A quick one today, as I’ve had a busy week and am supposed to be taking it easy.
Which is something I’m clearly not very good at, as evidenced by the fact that I had my laptop open on my hospital bed in the Stroke Unit a few weeks back – while I was all covered in wires and poked through with needles.
But today’s Friday, so I’ll cheat a little!
Thanks, by the way, to the various people who emailed about and commented on Wednesday’s article.
Apologies for not having replied personally, but I’ve been rushing around preparing English lessons for Italian kids and adults, this having been the first week of teaching.
Yesterday, besides the teaching, I was also formatting ebook texts for future publication. One was about ponchoed revolutionary, Garibaldi, and his adventures in Sicily, which will be part of our popular ‘Day in the life of…‘ series (publication date not yet decided, be patient!)
Another was part of a NEW series about the Italian diaspora, which I expect there will be plenty of interest in. We already have ready volumes about Italians in Scotland (of all places – think ice cream parlours and fish and chip shops) and a second about Italians in Spain (Roman legions, volunteers in the civil war, and so on.)
Francesca, our regular writer, is doing a volume on Italians in the USA, the content of which I can only guess at as it’s still being written. She tells me there’s a lot to say, so I’ve agreed to pay her more than usual.
And I’ve just finished going through a draft about Italians in Australia (gold miners, shepherds, enemy aliens, wistful expats.)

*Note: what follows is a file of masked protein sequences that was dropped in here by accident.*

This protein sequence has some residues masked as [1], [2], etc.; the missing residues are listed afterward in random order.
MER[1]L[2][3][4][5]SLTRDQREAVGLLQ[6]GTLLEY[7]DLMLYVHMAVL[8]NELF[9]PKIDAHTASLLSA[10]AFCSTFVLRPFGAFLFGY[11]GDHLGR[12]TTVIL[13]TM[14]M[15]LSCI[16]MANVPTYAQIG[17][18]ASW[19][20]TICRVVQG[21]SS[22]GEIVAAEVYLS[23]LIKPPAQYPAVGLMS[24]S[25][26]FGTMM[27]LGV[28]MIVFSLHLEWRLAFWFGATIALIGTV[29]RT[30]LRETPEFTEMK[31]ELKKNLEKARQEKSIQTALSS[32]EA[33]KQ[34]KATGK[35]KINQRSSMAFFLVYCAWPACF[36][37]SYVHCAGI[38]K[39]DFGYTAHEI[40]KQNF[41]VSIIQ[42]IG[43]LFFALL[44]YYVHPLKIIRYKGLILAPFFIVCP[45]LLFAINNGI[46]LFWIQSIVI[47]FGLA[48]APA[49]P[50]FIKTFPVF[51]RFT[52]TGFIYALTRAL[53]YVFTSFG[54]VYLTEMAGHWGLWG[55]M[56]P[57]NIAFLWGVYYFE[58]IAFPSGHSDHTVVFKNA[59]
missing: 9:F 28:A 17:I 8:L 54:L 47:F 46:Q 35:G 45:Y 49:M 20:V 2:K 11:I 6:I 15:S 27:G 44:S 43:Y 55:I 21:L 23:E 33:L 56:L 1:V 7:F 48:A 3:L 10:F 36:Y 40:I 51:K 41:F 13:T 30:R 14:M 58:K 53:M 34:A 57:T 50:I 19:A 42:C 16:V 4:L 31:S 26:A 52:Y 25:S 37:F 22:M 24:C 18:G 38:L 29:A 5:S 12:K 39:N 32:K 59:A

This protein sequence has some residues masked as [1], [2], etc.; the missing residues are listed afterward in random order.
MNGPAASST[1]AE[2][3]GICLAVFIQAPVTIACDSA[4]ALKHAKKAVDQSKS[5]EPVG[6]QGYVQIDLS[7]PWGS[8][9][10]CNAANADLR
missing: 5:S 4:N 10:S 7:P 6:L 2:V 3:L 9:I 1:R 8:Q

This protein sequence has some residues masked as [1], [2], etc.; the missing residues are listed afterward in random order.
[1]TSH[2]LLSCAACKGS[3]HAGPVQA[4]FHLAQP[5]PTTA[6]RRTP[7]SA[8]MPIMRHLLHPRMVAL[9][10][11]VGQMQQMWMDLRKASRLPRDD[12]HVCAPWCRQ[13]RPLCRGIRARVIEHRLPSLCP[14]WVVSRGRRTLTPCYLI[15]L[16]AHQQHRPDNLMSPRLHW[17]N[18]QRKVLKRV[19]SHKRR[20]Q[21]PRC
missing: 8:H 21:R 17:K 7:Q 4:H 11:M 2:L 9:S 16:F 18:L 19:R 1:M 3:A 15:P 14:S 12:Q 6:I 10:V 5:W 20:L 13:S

Which got me thinking about all the cliches that constitute our ideas about what is typically Italian… The mafia, vespas parked randomly so as to block the passage of pedestrians, wild hand gestures and so on. Scotland’s icecream, Spain’s love of Italian pop music, the Sopranos, corruption, hitmen.
As Italian as…?
Add your own noun to complete the simile, but I’m willing to bet that no one would have come up with ‘… a ponchoed revolutionary’!
As Italian as spaghetti, maybe, though when I was up in the Dolomites on a weekend break in September there was no sign of any, the local food being more Central-European in its influences.
OK then, so what about ‘As Italian as Clint Eastwood’?
Sadly, Wikipedia insists that the famous actor is
“of English, Irish, Scottish, and Dutch ancestry. He is descended from Mayflower passenger William Bradford, and through this line is the 12th generation born in North America.”
So definitely NOT Italian then, but bear with me, I’m getting to the point.
Spaghetti? Clint? Ah hah!
This all puts me in mind of another ebook publication, and this one is imminent!
“he rose to international fame with his role as the “Man with No Name” in Italian filmmaker Sergio Leone’s “Dollars Trilogy” of Spaghetti Westerns during the mid-1960s”
Full marks to anyone who had guessed where this was heading!
Below is an extract from our text, which will be the sixteenth title in our Italian Cinema ‘collana’ of ebooks (‘collana’ means ‘necklace’, but also ‘series of books’, for which I can find no English equivalent):
Per un pugno di dollari, un film di Sergio Leone
Con: Clint Eastwood, Gian Maria Volonté, Marianne Koch
Soggetto: Sergio Leone
Sceneggiatura: Sergio Leone, Duccio Tessari, Fernando Di Leo
Fotografia: Massimo Dallamano
Scenografia e costumi: Carlo Simi
Montaggio: Roberto Cinquini
Musiche: Ennio Morricone
Produzione: Jolly Film, Ocean Film, Constantin Film
Regia: Sergio Leone